Britain's queen arrives in Ireland for state visit
Queen Elizabeth II arrived in the Republic of Ireland on Tuesday, wearing the emerald green of her hosts as she started the first visit by a British monarch in a century.
The sovereign, accompanied by her husband Prince Philip, touched down at Casement Aerodrome, southwest of Dublin, at 11:55am (1055 GMT) to start the historic four-day visit, which is taking place amid a huge security lockdown.
The jet taxied with the sovereign's standard, which bears an Irish harp, flying from the cockpit window.
Two lines of troops formed a guard of honour either side of the red carpet unravelled at the aerodrome.
The queen wore a blue dress beneath an Irish emerald green coat and hat, while her husband, the Duke of Edinburgh, wore a dark business suit. She smiled broadly as she was welcomed by dignitaries before receiving a posy of flowers.
The former Baldonnel military airbase, home to Ireland's army air corps, was renamed in 1965 after Roger Casement, an Irish nationalist executed for treason by the British in 1916.
Police had lined the airbase perimeter throughout Monday as the authorities combed through the bushes outside and along the N7 trunk road into Dublin.
The trip, aimed at reconciliation between an independent Ireland and its former ruler Britain, is taking place amid the biggest security operation in the Irish state's history.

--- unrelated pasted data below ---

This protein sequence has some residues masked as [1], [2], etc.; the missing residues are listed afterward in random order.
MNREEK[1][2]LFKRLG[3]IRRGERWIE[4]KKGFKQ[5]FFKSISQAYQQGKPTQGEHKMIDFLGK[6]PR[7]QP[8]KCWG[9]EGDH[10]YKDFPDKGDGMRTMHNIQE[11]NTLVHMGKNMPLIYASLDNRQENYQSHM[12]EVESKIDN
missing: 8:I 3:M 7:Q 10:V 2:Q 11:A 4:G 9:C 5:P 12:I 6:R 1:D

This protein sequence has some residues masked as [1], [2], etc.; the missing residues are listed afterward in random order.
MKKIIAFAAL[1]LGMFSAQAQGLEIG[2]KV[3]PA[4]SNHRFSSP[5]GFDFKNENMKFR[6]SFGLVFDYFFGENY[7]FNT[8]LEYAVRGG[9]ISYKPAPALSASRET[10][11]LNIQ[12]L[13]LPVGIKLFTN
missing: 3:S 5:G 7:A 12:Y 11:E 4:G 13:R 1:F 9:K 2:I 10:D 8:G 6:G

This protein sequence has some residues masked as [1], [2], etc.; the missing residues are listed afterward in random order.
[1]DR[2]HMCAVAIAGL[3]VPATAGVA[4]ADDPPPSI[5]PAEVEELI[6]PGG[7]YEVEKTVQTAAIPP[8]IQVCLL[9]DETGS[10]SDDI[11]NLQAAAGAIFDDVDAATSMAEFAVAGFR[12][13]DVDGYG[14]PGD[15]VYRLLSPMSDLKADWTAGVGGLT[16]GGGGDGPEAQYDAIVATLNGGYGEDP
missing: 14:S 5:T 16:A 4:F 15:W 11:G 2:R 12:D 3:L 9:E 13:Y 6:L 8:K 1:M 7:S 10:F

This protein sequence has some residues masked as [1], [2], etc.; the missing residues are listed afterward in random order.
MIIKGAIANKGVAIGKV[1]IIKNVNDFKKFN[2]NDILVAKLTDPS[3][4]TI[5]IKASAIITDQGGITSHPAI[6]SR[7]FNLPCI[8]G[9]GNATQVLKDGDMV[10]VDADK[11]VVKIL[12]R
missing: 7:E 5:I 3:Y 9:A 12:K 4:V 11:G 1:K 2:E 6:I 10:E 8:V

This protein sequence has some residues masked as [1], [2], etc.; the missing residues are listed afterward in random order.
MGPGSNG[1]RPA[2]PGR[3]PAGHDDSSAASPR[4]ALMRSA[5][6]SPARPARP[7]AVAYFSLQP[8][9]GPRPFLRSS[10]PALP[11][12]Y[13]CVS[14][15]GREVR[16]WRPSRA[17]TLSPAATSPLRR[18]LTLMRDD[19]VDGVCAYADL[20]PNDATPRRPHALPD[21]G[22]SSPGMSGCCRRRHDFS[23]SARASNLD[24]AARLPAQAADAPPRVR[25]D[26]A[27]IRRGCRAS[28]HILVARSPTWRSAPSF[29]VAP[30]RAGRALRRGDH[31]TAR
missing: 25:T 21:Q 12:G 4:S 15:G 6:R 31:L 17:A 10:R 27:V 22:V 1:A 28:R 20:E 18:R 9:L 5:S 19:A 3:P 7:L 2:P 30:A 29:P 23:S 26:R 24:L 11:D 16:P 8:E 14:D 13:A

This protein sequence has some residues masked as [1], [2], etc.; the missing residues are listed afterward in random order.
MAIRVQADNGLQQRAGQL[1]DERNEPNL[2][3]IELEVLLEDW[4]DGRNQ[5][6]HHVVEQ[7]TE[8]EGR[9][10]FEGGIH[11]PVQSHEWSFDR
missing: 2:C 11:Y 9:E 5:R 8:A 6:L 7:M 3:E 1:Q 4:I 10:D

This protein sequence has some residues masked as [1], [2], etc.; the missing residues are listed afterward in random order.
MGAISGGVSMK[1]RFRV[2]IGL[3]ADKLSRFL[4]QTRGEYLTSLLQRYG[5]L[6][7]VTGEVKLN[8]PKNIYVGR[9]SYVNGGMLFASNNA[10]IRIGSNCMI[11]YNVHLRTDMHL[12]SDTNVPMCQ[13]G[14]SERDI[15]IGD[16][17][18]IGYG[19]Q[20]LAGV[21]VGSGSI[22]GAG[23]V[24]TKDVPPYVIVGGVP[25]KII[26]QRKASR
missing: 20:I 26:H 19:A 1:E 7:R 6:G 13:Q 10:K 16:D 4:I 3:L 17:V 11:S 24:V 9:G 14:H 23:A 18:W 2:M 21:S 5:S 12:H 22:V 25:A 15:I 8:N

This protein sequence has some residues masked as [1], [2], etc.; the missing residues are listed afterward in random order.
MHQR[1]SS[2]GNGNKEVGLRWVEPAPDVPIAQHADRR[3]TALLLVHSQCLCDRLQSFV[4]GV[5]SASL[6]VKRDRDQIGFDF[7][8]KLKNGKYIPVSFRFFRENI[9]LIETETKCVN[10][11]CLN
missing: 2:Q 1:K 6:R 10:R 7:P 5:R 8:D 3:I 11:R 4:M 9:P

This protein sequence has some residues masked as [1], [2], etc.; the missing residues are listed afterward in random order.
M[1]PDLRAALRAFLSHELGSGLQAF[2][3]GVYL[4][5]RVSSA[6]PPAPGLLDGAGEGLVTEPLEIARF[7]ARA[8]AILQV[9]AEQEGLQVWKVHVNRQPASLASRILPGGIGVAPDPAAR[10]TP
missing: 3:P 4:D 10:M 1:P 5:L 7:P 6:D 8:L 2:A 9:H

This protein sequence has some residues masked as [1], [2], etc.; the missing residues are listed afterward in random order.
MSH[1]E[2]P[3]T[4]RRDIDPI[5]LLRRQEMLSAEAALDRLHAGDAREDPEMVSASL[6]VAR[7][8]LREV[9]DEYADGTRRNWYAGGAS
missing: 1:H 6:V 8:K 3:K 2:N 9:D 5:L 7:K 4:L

Troops earlier defused a viable bomb near Dublin following threats by republican hardliners.
The landmark trip is aimed at normalising relations between the two neighbouring states. But a visit intended to underline the progress made after the hard-won peace in British-ruled Northern Ireland also highlighted how dissident republicans still pose a threat.
The royal couple were being whisked through closed-off streets to the Aras an Uachtarain, President Mary McAleese's official residence in Phoenix Park, for a ceremonial welcome.
McAleese will greet the royals with a 21-gun salute, a 33-motorcycle escort, a fly-past and a review of the guard of honour.
After the national anthems, they were to sign the visitors' book and plant a tree beside the peace bell.
During their visit, Queen Elizabeth and Prince Philip are staying at Farmleigh House, the Irish state guest house located nearby in Phoenix Park.
The government bought the Georgian property from the Guinness family in 1999 for nearly 30 million euros and refurbished it.
© 2011 AFP